The chummy relations involved robust financial ties, including the 2019 arrival of the formerly Moscow-based IIB, which has been accused of being a flagship of Russian influence and intelligence, and the 2013 expansion to Hungary of Sberbank, a major Russian bank that was forced file for bankruptcy in the country this week after it came under sanctions.
Meanwhile, wealthy oligarchs began buying up Hungarian residency permits through a golden visa scheme.
Last year, Mr Putin awarded Mr Orban’s foreign minister, Peter Szijjarto, the prestigious Russian Order of Friendship for his “great contribution to developing bilateral relations and industrial and investment cooperation”.
Over the last decade, Mr Orban has held more bilateral meetings with Mr Putin than few if any other European leaders; the last meeting was held just days before the war started, with Hungary’s leader declaring that his “friend” had said he had no intention of attacking Ukraine.
What’s more, Mr Orban, the government and pro-government media increasingly started aping Kremlin talking points on hot-button issues, including the EU, Nato, and migration.
He and his Fidesz party allies began winning control of major news outlets and targeting civil society groups – often describing them as instruments of “globalists” such as Hungarian-born American philanthropist George Soros.
Mr Orban rebranded himself as a populist conservative and began associating with similar figures. He is friendly with Turkish president Recep Tayyip Erdogan and Jair Bolsonaro, the Brazilian president, and ahead of the elections he received the endorsement of former US president Donald Trump.
“Orban says he is a populist, he started his career as a Communist, then a liberal, and in my opinion he’s a fascist,” said Mr Marki-Zay. “He’s the ultimate pragmatic. He has no ideology.”
At the EU and Nato, Hungary was frequently a holdout to moves that would have countered Mr Putin, often voting against measures such as hastening Ukraine’s ascension into the western economic and military alliances.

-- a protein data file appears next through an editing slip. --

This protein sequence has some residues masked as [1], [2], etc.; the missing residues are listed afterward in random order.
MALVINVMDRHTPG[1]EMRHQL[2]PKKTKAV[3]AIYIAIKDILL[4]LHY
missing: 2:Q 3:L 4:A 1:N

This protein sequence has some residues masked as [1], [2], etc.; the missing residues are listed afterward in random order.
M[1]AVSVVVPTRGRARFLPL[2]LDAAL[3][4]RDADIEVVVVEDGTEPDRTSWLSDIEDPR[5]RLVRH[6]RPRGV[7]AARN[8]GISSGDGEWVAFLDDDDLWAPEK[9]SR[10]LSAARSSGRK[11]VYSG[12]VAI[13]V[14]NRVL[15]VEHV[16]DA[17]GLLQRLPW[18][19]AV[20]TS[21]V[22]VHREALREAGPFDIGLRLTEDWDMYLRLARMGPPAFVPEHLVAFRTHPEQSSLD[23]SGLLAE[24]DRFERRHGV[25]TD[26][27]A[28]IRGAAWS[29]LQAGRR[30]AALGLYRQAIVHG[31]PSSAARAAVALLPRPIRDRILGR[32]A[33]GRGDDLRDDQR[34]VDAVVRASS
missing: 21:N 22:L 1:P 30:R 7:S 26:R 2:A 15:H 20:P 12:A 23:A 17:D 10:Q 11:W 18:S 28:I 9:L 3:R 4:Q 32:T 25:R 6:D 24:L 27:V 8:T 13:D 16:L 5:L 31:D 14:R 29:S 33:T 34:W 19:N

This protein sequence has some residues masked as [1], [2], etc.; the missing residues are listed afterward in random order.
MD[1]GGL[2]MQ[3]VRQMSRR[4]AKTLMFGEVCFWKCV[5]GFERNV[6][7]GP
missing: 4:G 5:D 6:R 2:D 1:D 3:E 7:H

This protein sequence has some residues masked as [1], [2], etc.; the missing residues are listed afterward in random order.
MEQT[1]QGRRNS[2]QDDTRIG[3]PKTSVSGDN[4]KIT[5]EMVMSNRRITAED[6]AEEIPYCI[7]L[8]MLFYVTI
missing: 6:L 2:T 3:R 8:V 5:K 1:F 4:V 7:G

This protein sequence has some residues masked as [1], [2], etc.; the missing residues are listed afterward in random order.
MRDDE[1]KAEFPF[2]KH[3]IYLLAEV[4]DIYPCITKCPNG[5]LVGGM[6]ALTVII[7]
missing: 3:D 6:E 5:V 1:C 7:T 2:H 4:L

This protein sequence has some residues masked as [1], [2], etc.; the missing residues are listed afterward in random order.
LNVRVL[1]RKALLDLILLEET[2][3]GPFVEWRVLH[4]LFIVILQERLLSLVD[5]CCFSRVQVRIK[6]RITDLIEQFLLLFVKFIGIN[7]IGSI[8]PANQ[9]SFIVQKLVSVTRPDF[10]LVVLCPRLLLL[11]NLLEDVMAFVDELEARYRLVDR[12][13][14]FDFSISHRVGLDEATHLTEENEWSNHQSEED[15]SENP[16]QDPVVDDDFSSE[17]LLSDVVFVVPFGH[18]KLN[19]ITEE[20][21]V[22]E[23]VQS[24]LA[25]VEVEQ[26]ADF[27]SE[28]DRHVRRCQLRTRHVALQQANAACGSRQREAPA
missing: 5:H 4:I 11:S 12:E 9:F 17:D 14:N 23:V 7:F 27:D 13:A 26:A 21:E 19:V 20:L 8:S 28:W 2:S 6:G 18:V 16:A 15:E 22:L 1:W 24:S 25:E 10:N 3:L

There have been numerous reports that European intelligence services have stopped sharing information with Hungary’s security services, the TEK, worried that the Kremlin had infiltrated the country’s security architecture.
“A lot of people are talking about Hungary’s cooperation and dependence with the secret services of Russia,” said Ms Virag. “Western secret services are wary of sharing with TEK because they are afraid it will leak to Russia.”
In the immediate aftermath of the Ukraine war, Mr Orban’s opponents have seized on the Russia connection, and worries that it may now endanger Hungary.
“We can’t be trusted in the EU or Nato,” Benci Tondai, a member of parliament, told opposition supporters at the Tuesday rally. “They don’t trust us as partners. That’s because Orban sides with Putin and not with Europe.”
Mr Orban has also sought to turn the war to his advantage, feeding on lingering worries about the betrayal of Hungarians by the west during their 1956 uprising against the Soviet Union. He has accused the opposition of being “warmongers” who wanted to drag Hungary into the war by sending Hungarian military personnel and dispatching weapons.
Not even Ukrainians have called for foreign troops. And Mr Orban himself belatedly allowed Nato weapons and war materials into Ukraine. But among both Fidesz supporters and other Hungarians there remains persistent hostility to the west’s intentions.
“What Orban has been doing for the last 12 years is arguing that the west cannot be trusted, that we need to rely not only on allies,” said Ms Virag.
Using the same argument, Mr Orban has also signed deals with China that have come under criticism, especially a multibillion-dollar high-speed rail project between Budapest and the capital of Serbia, another client of Russia.
“Orban is convinced that the west is in decline and the east is rising and we have to have as good relations with China and Russia as possible,” said Mr Biro-Nagy.
But if the vision of a sovereign Hungary able to find a place between east and west bolstered Mr Orban’s narrative, the image of him coddling a dictator and alleged war criminal instead of its long-time western allies and partners underscores the opposition’s message - that he has so enmeshed Hungary in Mr Putin’s designs that only outsiders can extricate it.
“We have to keep Hungary belonging to the west,” said Mr Marki-Zay, speaking to reporters. “And a traitor is not acceptable as prime minister of Hungary.”